I don't care if in reality your handwork ‎is mediocre, if at 20 you already know how to do all you've listed, I think that's amazingly fantastic! The average 20 year lady will be crying over a broken heart or scheming how to get a particular guy's attention. Nowadays it's rare to see a young lady who craves improving herself or craft, wanting to be the best version of herself. I'm actually impressed.

My darling, the truth is, changing your mindset is not a walk in the park neither is it a day's job. It may take months, perhaps years. Though, some changes in your personality may even be evident earlier than you imagined.

I wonder if growing up you felt unappreciated or you had people around whom always did things better than you did. Perhaps you suffered a lot of verbal, emotional or psychological‎ abuse,only you can answer that. You have to go back to you past and examine certain issues you dealt with which made you feel inferior. Nobody is born with low self-esteem, "life happens" which affects how we all see ourselves. I want you to look into the mirror everyday and say " I (insert your name) am blessed and highly favoured. God has blessed me with gifted hands and I'm getting better every day". You must believe in yourself and don't allow anyone intimate you. There's an inner QUEEN in you waiting to be acknowledged by you, first, then the entire world.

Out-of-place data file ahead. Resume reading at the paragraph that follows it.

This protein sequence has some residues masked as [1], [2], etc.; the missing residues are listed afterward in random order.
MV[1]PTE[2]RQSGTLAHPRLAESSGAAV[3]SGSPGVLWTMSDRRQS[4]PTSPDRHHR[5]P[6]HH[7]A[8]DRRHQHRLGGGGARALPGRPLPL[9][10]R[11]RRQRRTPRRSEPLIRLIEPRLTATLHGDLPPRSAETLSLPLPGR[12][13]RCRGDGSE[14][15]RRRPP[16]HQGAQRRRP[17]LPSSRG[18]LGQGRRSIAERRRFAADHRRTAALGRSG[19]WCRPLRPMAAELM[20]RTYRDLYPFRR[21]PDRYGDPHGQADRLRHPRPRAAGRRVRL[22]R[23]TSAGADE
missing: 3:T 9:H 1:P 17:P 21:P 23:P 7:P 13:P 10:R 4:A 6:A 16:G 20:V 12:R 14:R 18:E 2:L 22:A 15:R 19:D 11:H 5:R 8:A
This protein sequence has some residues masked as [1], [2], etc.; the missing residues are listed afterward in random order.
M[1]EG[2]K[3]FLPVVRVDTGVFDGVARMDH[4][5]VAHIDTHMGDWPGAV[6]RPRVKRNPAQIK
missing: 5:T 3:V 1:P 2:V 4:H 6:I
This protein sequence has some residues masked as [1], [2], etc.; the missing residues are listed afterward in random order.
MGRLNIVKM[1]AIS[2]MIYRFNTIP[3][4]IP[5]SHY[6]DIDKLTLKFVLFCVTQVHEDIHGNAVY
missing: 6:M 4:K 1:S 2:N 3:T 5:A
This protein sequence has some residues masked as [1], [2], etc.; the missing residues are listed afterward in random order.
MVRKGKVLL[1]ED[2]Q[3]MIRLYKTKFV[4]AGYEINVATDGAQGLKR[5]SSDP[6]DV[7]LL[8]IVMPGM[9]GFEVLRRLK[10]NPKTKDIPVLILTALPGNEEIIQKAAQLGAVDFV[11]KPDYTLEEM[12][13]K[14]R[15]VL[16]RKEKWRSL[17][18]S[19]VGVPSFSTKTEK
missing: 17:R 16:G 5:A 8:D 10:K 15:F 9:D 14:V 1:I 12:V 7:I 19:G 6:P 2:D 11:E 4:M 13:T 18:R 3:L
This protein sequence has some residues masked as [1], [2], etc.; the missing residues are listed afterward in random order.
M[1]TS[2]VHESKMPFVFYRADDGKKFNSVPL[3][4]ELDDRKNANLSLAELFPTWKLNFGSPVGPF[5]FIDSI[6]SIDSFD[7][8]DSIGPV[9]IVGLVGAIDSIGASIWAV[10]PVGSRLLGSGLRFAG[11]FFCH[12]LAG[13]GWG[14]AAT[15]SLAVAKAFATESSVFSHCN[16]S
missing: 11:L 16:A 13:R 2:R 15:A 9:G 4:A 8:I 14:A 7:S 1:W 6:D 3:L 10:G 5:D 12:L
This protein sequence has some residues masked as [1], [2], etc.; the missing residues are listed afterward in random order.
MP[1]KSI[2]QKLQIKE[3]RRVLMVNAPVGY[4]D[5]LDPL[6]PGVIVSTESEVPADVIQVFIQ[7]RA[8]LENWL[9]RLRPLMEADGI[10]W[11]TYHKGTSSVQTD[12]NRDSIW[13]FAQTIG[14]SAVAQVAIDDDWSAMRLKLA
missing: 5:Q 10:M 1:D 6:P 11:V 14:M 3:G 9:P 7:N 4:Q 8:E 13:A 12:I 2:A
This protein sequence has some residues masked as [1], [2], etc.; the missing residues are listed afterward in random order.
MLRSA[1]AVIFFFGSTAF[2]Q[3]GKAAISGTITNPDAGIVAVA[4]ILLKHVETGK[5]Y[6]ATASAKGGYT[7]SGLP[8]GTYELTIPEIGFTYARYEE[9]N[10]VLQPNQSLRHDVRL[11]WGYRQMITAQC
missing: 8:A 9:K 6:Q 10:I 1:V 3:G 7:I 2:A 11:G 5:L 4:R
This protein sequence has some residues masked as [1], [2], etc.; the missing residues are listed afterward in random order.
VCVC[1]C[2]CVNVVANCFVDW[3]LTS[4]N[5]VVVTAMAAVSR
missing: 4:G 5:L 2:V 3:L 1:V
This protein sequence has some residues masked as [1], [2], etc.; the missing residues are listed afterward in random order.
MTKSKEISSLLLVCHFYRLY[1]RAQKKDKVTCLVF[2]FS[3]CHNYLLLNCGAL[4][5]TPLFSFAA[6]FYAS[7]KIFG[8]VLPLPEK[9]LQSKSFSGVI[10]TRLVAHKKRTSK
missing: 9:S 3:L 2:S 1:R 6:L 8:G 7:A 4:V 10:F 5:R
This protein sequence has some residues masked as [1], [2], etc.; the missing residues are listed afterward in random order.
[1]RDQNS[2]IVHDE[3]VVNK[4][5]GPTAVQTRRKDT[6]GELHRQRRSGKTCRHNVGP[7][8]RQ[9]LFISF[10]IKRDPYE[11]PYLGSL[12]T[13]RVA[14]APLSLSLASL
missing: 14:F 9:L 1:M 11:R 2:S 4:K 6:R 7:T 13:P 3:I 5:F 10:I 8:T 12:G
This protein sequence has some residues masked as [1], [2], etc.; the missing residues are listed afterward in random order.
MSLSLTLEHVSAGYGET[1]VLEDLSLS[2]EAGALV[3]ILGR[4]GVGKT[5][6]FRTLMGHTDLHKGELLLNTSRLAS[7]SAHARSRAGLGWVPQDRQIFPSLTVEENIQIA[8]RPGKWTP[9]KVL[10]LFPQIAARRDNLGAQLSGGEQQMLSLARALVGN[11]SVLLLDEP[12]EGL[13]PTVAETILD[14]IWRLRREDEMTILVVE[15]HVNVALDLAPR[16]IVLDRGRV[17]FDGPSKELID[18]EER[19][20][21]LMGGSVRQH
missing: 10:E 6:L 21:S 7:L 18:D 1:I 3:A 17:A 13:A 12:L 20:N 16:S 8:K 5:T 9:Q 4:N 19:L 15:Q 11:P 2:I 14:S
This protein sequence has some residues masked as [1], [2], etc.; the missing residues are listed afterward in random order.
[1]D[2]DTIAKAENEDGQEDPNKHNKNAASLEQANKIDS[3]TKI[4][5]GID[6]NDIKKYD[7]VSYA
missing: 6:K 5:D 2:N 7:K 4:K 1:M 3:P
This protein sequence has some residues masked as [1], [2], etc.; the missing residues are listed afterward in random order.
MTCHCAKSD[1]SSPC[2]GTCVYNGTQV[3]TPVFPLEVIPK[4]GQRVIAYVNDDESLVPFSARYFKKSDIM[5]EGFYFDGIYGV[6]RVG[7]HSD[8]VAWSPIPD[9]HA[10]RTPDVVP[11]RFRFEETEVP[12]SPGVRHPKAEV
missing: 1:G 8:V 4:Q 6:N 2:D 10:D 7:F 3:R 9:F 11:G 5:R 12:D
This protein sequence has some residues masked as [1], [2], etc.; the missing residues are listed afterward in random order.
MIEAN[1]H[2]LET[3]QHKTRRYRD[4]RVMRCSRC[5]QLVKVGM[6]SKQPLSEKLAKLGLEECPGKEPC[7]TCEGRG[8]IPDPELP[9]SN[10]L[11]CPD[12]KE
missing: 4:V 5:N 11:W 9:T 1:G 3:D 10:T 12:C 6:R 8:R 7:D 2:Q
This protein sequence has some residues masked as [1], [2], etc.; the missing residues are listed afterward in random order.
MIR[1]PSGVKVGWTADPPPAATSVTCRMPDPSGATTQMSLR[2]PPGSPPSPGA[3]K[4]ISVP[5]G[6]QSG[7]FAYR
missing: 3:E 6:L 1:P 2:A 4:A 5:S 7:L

Keep improving your skills on daily basis. Look for an older person, preferably a person with similar faith, whom you can confide in and get encouragement from. The more positive words you hear, the easier it will be to change your mindset. Even the best athletes perform better when they are cheered. Take it one day at a time and don't be discouraged if it seems like it isn't working because it is, even if you don't see the changes. Every positive word you speak into your life has a positive effect. Words have creative powers so, be careful what comes out of your mouth. I'll be rooting for you, my darling.

#e-bearhugs. ‎

Anonymous said...

Go see a therapist or someone better than you thriving well older than you prefarrably to give u advice on what makes him/her tick. Inferiority complex can rob you off a glorious destiny if not managed.

Anonymous said...

Sis. Its low self esteem, you need to be motivated and always believe you can be better than your previous and don't stop getting better.